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Folks who live along the Mississippi River in Iowa, Illinois and southern Wisconsin have a serious independent voting streak.

That was established in 2016 with the region’s wealth of Obama-Trump counties — counties that voted for Democratic President Barack Obama in 2012 and Republican President Donald Trump in 2016.

The area kept swinging in the recent 2018 midterm elections. After going for Trump, the region’s three congressional races all went to Democrats.

And the two Democratic congressional incumbents in the region outperformed 2016 Democratic presidential candidate Hillary Clinton by some of the largest margins in the country, according to data compiled by the Cook Political Report.

In Iowa, Democrat Abby Finkenauer unseated two-term Republican Rod Blum in the 2018 midterm election in Iowa’s 1st District, which spans the northeast corner of the state, including four Mississippi River counties: Allamakee, Clayton, Dubuque and Jackson.

Finkenauer won by 5 percentage points in the district that Trump in 2016 won by 4 points.

And covering the rest of Iowa’s Mississippi River counties — Clinton, Scott, Muscatine, Louisa, Des Moines and Lee — through the state’s southeast corner, 2nd District Democratic Rep. Dave Loebsack won re-election this year by 12 percentage points.

In 2016, Trump won the district by 4 points.

Those 2016 Trump-to-2018 congressional Democrat swings — 9 points in the 1st District and 16 in the 2nd — once again shows the independent nature and pendulum-like recent voting history of the region. How those districts vote in the 2020 presidential election will likely figure prominently in who wins the state.

But those swings were nothing like what happened on the other side of the river.

Democratic Reps. Cheri Bustos in northwest Illinois and Ron Kind in southwest Wisconsin both improved upon Clinton’s 2016 margins by 24 percentage points. Only five congressional candidates in the country improved upon Clinton’s 2016 numbers by bigger margins, according to data compiled by Dave Wasserman, an editor for the Cook Political Report.

Just like Loebsack, Bustos and Kind had the power of incumbency behind their efforts. (And Bustos had a pretty weak opponent.) But their performances, combined with their Democratic colleagues’ across the river, showed again how people who live along the Mississippi River in this area of the country are true swing voters.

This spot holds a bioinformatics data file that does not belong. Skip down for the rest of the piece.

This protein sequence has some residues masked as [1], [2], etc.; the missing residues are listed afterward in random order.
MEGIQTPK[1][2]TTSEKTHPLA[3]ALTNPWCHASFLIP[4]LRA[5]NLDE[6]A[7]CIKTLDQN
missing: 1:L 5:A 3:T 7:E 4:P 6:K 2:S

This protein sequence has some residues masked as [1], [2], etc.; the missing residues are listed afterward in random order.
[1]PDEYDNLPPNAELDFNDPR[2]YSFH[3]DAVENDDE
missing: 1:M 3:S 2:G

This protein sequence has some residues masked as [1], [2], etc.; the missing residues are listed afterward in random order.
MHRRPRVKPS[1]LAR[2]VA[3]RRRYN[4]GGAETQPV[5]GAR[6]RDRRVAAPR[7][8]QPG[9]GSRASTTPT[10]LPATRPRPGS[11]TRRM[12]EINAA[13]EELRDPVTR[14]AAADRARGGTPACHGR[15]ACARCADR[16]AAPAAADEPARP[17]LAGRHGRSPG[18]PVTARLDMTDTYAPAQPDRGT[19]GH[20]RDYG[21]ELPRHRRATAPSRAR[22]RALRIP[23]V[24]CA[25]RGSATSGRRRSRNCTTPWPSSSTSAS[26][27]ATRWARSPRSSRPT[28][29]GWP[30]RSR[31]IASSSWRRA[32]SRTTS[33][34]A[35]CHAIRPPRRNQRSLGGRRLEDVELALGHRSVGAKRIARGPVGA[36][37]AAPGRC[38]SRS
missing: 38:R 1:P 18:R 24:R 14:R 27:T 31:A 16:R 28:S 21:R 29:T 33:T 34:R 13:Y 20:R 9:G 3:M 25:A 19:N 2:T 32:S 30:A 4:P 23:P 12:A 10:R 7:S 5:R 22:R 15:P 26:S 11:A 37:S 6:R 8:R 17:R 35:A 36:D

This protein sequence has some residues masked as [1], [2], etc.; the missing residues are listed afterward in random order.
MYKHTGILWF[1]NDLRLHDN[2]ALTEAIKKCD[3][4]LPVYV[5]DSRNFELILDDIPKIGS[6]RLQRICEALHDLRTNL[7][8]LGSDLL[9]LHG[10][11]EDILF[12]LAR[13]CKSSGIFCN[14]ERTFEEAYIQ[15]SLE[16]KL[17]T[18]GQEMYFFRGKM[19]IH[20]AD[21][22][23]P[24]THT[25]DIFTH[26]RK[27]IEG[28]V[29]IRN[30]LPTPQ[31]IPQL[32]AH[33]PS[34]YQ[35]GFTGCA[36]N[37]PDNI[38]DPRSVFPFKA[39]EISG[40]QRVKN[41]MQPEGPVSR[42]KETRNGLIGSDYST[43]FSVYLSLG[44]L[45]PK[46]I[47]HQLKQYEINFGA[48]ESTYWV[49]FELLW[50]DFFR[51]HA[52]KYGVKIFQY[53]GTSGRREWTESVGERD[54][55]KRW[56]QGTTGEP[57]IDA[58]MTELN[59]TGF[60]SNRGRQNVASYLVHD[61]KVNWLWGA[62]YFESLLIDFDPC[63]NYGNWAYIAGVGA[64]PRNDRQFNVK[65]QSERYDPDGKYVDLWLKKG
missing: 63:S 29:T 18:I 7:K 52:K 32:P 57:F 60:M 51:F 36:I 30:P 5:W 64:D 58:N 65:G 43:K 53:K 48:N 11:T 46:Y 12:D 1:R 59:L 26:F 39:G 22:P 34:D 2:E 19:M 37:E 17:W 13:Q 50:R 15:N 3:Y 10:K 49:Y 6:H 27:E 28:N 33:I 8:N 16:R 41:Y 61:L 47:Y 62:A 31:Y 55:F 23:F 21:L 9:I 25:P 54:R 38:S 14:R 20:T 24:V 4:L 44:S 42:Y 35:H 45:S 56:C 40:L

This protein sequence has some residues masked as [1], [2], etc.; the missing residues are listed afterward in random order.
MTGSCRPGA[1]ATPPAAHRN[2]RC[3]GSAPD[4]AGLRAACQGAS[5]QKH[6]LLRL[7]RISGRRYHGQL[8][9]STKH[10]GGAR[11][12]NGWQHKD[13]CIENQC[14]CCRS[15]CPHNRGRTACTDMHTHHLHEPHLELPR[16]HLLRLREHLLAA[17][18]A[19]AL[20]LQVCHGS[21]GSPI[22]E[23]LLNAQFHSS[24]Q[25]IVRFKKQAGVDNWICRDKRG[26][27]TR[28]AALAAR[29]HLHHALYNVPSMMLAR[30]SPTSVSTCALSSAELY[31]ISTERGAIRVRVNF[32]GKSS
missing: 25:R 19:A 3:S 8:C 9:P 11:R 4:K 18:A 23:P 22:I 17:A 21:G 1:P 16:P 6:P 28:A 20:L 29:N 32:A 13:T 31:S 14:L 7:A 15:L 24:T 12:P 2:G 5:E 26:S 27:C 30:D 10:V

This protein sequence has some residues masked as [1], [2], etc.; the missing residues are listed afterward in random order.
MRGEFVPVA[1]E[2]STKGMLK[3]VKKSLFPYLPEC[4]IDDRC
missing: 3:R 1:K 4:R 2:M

In case you’re curious, the biggest Clinton 2016-to-2018 congressional Democrat swing was in West Virginia’s 3rd District. And yet even with his 37-point swing, Democrat Richard Ojeda still lost his election bid by almost 14 points.

Reynolds to RGA post

Iowa Gov. Kim Reynolds last week was elected to the Republican Governors Association’s executive committee.

The RGA held elections at its meetings in Scottsdale, Ariz. Nebraska Gov. Pete Ricketts was elected chairman and Texas Gov. Greg Abbott vice chairman.

Reynolds, who last month was elected to a full four-year term after ascending to the office in 2017, was one of seven Republican governors elected to the RGA’s executive committee.

The RGA donated more than $6 million to Reynolds’ 2018 campaign, according to state campaign finance records.

The RGA’s executive committee collectively makes political strategy decisions, approves spending and recruits candidates to run for governor, according to Reynolds’ campaign.

“I am humbled by the support of my fellow Republican governors, and I believe this positions is a reflection of the positive things we are doing in Iowa,” Reynolds said in a statement released by her campaign. “The RGA was instrumental in my election, and I look forward to playing a role in helping to elect Republican governors around the country.”

The RGA terms are for one year.

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Erin Murphy covers Iowa politics and government for Lee Enterprises. His email address is erin.murphy@lee.net. Follow him on Twitter at @ErinDMurphy.

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State house reporter for The Courier/Lee Enterprises.

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